Object-oriented serialization (Was Re: Some questions)
Daniel.Brickley at bristol.ac.uk
Fri Dec 3 22:54:36 GMT 1999
On Fri, 3 Dec 1999, Matthew Gertner wrote:
> David Megginson wrote:
> > How does the schema tell me that foo represents a container for a
> > collection of objects, bar represents an object, and hack and flurb
> > represent the object's properties?
> The point is not what the current schema draft allows, it is whether it
> would be feasible and appropriate to represent this information in XML
> schemas, as Paul rightly stated. My opinion is that it would be fairly
> trivial and extremely useful.
I believe it will be possible to annotate XML schemas with information
for mapping into (generic or domain specific) application datamodels
such as RDF. I don't think it is right to expect the hard-pressed XML
Schema group to define all these mappings within that working group.
But that doesn't matter; all we need is a placeholder for such
My understanding of the Cambridge Communique meeting was that we reached
agreement on just this. See points 1-6 under '3. Observations and
Recommendations' in http://www.w3.org/TR/1999/NOTE-schema-arch-19991007
If it _is_ really trivial to define a mapping from XML Schema
information to a classes/objects/properties RDFesque model, I for one would like to
see this documented and implemented. XML-DEV seems as good a place as
any to play around with such a thing...
Excerpt from the Cambridge Communique:
(I've no idea where the XML Schema WG's work is up to in relation to
these ideas; the basic principles outlined here seem enough to get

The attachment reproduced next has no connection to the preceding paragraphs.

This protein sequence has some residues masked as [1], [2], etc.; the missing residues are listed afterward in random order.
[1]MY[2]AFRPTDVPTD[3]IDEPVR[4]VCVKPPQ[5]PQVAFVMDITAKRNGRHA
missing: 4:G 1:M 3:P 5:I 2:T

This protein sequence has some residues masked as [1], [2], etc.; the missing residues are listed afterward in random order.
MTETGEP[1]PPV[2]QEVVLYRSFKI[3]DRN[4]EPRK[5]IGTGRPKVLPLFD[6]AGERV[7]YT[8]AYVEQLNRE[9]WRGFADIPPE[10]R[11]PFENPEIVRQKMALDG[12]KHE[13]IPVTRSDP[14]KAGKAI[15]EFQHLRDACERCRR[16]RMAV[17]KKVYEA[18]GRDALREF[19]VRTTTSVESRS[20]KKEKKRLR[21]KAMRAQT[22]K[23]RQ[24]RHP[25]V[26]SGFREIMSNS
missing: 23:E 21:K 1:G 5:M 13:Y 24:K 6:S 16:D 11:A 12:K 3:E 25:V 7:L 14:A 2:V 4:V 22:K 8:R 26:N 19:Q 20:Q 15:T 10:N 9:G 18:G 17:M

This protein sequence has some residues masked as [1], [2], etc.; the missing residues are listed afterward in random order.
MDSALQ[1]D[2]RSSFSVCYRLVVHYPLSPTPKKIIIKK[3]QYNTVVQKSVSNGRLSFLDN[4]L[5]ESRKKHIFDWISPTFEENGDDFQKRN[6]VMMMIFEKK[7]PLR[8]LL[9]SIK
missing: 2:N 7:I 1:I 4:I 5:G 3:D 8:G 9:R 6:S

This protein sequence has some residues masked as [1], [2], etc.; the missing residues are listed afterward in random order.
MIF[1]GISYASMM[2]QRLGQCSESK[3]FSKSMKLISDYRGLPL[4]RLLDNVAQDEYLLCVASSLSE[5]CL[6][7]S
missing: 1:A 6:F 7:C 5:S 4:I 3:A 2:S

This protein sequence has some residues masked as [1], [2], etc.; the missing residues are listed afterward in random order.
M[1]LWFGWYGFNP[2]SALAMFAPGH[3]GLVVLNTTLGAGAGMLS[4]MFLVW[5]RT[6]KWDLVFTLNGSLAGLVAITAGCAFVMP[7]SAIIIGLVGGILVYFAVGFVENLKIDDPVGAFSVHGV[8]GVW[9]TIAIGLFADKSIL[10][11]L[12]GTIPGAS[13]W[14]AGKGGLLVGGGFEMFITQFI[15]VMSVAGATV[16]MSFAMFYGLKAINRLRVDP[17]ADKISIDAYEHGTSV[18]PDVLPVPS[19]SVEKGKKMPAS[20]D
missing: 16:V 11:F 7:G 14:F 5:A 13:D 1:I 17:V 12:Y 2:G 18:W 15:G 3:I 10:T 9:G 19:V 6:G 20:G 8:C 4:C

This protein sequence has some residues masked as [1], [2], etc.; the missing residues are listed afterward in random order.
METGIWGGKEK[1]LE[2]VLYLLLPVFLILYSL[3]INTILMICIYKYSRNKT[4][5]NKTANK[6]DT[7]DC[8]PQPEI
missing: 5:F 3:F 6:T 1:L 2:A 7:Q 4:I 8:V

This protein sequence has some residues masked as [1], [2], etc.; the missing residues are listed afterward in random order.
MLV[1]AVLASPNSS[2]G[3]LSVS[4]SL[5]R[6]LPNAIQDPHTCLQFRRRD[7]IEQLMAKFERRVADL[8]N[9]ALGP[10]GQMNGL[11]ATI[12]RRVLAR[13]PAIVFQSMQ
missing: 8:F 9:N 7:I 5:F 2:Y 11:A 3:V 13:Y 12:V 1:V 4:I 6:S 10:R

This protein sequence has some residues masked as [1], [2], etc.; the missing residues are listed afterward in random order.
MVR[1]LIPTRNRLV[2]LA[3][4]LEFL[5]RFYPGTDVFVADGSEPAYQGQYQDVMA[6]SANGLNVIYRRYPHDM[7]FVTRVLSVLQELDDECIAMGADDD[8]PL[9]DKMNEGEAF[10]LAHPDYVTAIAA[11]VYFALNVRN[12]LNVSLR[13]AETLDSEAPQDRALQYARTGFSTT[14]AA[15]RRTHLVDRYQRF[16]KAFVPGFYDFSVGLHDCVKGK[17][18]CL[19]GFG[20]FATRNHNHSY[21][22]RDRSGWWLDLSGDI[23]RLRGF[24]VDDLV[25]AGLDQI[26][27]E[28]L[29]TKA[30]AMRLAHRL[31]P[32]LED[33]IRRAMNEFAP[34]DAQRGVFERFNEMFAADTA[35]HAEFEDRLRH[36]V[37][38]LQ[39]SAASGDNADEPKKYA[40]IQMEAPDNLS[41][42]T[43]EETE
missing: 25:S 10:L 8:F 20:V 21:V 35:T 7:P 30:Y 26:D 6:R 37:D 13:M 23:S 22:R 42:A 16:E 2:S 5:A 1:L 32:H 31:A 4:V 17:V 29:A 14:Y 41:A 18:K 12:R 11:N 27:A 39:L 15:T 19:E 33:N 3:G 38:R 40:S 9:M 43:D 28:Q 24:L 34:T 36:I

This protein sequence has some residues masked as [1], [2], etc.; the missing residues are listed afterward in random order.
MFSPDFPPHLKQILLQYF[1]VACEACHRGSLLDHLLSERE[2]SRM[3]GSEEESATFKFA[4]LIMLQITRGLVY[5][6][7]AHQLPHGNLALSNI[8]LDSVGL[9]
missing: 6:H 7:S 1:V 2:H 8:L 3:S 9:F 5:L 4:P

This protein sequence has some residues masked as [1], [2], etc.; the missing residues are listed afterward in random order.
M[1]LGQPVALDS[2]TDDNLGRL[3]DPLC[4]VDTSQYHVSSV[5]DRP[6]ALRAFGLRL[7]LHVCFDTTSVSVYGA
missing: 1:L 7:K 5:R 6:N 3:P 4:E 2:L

discussion going on XML-DEV though)
3. Observations and Recommendations
This group reached consensus on the following observations and recommendations:
The XML data model is the XML Information Set being specified by the XML
Information Set Working Group. Other data models exist, both generic and
application-specific. RDF is an example of one such generic data
model. The XML Schema and RDF Schema languages are separate languages
based on different data models and do not need to be merged into a
single comprehensive language.
An XML Schema schema document will be able to hold declarations for
validating instance documents. It should also be able to hold
declarations for mapping from instance document XML infosets to
application-oriented data structures.
For evolvability and interoperability, the XML Schema specification
should provide an extension mechanism allowing for the augmentation of
XML Schema schemas with additional material. At a minimum, XML Schema
should permit elements from other namespaces to be included in schema
documents. This extension mechanism should also permit individual
extensions to be marked 'mandatory', meaning that a document instance
cannot be deemed 'schema valid' if the processing required by a marked
extension cannot be performed.
The extension mechanism should be appropriate for use to incorporate
declarations ("mapping declarations") to aid the construction of
application-oriented data structures (e.g. ones implementing the RDF
model) as part of the schema-validation and XML infoset construction